Weekly digest: what’s happening in open science?

Steph Macdonald

Featuring the rising tide of article processing charges and preprints, the changes to the ways in which journals are judged and the limited value of social media in increasing the reach of research

Are rising article processing charges a concern for authors? via The Publication Plan

A recent article in LIBER Quarterly showed that article processing charges (APCs) increased at three times the rate of average inflation between 2005 and 2018. However, despite the stark rise in cost, the number of articles published remained consistent. In addition, the introduction of APCs to two open access journals, eLife and Royal Society Open Science, was not found to be associated with any significant change in the number of articles published. These results were mirrored in a similar study of journals that flipped to an open access model between 2006 and 2014. Perhaps even more surprising was the observation that the higher APCs imposed by the four largest commercial open access publishers did not serve as a deterrent to prospective authors and were instead associated with a rise in the number of published articles. It is possible that increasing a journal’s APCs may actually have a positive effect on the journal’s perceived prestige, potentially leading to a climate whereby higher impact factor journals demand the highest APCs.

Judgement Day for journal impact factors via Nature

This week, a group of stakeholders in academic publishing presented their ideas on alternative metrics for assessing the quality of journals. Despite initiatives such as the San Francisco Declaration on Research Assessment, impact factor remains the basis on which journals and, in turn, researchers are judged. Fresh assessment criteria suggest that a journal’s performance can be measured by five key components, namely the registration, curation, evaluation, dissemination and availability of research data and knowledge. The authors also emphasized the need for clear, understandable, adaptive and reproducible assessment criteria. A change in journal evaluation would need to be driven by a multi-stakeholder group, mirroring other successful non-profit organizations such as Crossref and ORCID. Together, these groups will be able to not only manage and develop the standard of such evaluations but also produce educational information for researchers.

How well are tweets really heard? via The Scholarly Kitchen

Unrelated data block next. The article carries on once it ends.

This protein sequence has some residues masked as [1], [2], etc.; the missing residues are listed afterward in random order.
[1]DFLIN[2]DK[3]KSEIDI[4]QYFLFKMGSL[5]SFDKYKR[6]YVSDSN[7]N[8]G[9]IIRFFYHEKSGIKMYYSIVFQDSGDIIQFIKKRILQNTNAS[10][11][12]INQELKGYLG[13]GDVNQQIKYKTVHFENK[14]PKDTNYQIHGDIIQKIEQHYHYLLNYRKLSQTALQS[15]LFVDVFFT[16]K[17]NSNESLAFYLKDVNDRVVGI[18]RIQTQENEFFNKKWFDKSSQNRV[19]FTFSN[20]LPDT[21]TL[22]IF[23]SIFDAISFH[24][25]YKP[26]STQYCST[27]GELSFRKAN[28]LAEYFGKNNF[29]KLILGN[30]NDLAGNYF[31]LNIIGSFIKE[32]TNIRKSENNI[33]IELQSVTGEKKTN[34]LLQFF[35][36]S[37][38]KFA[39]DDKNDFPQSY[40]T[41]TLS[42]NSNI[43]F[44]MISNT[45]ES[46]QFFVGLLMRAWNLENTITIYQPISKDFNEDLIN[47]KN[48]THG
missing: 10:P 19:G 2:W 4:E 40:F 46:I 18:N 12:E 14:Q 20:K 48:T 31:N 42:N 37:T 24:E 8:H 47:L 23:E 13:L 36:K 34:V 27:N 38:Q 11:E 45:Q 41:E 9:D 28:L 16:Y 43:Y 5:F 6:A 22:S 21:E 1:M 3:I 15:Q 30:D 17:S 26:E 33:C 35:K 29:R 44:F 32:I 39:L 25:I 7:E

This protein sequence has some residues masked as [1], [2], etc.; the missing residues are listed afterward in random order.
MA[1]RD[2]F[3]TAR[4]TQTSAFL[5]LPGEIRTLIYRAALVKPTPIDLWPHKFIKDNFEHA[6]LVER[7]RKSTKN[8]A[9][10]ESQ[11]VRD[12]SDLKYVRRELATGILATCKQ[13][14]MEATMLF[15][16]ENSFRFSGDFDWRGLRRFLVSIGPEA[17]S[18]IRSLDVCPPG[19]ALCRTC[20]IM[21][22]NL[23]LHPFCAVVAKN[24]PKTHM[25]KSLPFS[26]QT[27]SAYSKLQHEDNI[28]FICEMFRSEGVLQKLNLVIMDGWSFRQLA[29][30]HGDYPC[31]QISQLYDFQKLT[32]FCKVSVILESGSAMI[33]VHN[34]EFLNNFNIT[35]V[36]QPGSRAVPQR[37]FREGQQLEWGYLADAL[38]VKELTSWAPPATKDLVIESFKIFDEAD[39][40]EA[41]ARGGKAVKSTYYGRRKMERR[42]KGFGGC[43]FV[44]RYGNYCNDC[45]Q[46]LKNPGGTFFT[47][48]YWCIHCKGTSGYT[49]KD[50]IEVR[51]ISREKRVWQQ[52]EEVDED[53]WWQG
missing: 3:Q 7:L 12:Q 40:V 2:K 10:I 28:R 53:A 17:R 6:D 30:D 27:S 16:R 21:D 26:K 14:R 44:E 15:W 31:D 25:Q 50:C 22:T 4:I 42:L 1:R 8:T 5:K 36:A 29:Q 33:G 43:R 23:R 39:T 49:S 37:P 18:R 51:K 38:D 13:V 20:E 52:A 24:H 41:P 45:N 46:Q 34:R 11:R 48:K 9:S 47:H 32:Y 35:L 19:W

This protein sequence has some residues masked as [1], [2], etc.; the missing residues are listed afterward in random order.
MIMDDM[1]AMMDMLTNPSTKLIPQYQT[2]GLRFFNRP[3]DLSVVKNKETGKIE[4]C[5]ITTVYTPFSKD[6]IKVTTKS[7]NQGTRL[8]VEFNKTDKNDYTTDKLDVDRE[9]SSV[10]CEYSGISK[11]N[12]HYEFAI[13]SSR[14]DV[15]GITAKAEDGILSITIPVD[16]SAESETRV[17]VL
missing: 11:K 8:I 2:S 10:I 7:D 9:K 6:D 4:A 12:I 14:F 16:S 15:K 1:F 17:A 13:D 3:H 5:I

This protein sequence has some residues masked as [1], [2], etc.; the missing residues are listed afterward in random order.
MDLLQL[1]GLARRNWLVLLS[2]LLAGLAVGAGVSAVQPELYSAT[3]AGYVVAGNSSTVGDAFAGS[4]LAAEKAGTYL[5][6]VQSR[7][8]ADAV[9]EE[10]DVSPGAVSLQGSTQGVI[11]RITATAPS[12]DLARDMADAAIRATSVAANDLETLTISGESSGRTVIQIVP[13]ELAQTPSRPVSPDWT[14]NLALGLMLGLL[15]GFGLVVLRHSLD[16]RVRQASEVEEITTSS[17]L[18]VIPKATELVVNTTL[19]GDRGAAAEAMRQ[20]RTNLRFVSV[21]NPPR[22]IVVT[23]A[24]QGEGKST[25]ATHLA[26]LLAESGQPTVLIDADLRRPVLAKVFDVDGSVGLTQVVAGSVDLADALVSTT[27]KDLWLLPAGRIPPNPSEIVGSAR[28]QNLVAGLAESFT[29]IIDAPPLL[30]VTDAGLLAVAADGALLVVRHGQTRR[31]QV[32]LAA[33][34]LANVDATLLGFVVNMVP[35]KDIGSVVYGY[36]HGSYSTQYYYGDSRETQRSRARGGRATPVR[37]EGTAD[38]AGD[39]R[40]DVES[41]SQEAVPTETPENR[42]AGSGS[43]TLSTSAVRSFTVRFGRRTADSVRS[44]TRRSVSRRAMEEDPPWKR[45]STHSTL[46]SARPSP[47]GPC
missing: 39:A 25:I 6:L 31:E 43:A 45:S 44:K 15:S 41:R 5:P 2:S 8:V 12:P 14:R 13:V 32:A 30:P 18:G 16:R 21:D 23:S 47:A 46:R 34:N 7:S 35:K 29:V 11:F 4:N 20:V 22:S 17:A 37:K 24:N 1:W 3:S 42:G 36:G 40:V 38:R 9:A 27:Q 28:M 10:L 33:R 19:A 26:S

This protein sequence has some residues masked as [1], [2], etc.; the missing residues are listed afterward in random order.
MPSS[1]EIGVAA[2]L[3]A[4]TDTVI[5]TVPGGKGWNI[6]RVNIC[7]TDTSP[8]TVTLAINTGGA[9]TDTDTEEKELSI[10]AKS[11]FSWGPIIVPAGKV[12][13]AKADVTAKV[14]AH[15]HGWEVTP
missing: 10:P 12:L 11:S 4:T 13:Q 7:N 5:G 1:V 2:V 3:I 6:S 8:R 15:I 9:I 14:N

Since the development of social media, its value in increasing the dissemination of published research has been hotly debated. Although previous findings have suggested that social media sharing can help to increase article citation rates, the poor methodology of these studies has been criticized. Recent randomized controlled trials have attempted to isolate the effects of social media on article downloads and citations, and have revealed some very interesting trends. Two trials investigating papers in Circulation and the International Journal of Public Health showed that, after social media intervention, there was little difference in the median 30-day page views. A similar trial on papers published in the Journal of the American College of Radiology found that tweets from journal editors’ personal accounts were more likely to increase article page visits than tweets from the journal’s account were. The article concludes that, although social media engagement has little impact on research dissemination within the academic community, it may still offer other benefits, such as communicating research to the general public.

Quantifying the popularity of preprints via bioRxiv

In recent years, preprints, which are online versions of research papers that precede peer review and publication, have become increasingly popular. To quantify their popularity, a recent study analysed data from the 37 648 articles posted to the preprint server bioRxiv in its first five years. Half of these were posted between January and November 2018, with an average of 2100 new posted per month. Preprint downloads have also been on the rise. Over 1 100 000 preprints were downloaded in October 2018 alone, showing an 82% increase from the previous year. This analysis demonstrates the growing popularity of preprints among both authors and readers.